Purpose: Contouring is one of the largest sources of variability in radiotherapy. The purpose of this work is to develop an algorithm to inject known levels of error to clinically accepted contours, giving realistic contours with varying levels of variability. This is an important first step to investigating the dosimetric impact of contouring variability, and to developing approaches to automatically verify contouring quality.
Methods: We have developed a smoothed-delineation-uncertainties-contouring (SDUC) model to automatically generate alternative, realistic contours. The SDUC model transforms contours (deformation, contraction and/or expansion) as a function of image contrast, based on the expectation that contouring variability is largest when image contrast is low (i.e. when structure edges are less clear). The magnitude of the delineation uncertainty is scaled by a voxel-specific displacement vector in 3 dimensions by applying a random base uncertainty, scaled by the local contrast. Finally, 3D smoothing is applied to ensure the final contours appear realistic.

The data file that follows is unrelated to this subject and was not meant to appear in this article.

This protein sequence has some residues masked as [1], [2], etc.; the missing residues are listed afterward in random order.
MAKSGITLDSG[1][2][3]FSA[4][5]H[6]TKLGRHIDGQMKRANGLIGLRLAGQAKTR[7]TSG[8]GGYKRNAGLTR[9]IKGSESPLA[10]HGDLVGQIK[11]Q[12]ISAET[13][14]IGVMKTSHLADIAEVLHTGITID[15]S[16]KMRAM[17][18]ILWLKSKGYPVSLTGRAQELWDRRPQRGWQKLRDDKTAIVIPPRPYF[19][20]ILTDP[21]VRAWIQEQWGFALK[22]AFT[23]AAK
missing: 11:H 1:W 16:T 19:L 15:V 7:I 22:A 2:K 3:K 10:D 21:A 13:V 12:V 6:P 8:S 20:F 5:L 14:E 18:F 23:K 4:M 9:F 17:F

Results: For our evaluation, we use the algorithm for auto-contouring of 3 organs (the prostate, bladder, and rectum) on different variation parameters C and on 4 different patients. From the evaluation, we find that there is a decreasing trend in Dice Score Coefficient (DSC) as the variation rate C increases. Hence, for variability rate C of 5, 50, 100, 200, 300, the DSC are 0.917±0.04, 0.899±0.05, 0.861±0.06, 0.859±0.06, and 0.832±0.07, respectively.
Conclusion: We have developed an algorithm that can simulate the effect of variability in contouring, generating variable but realistic contours.
Funding Support, Disclosures, and Conflict of Interest: Partially funded by Varian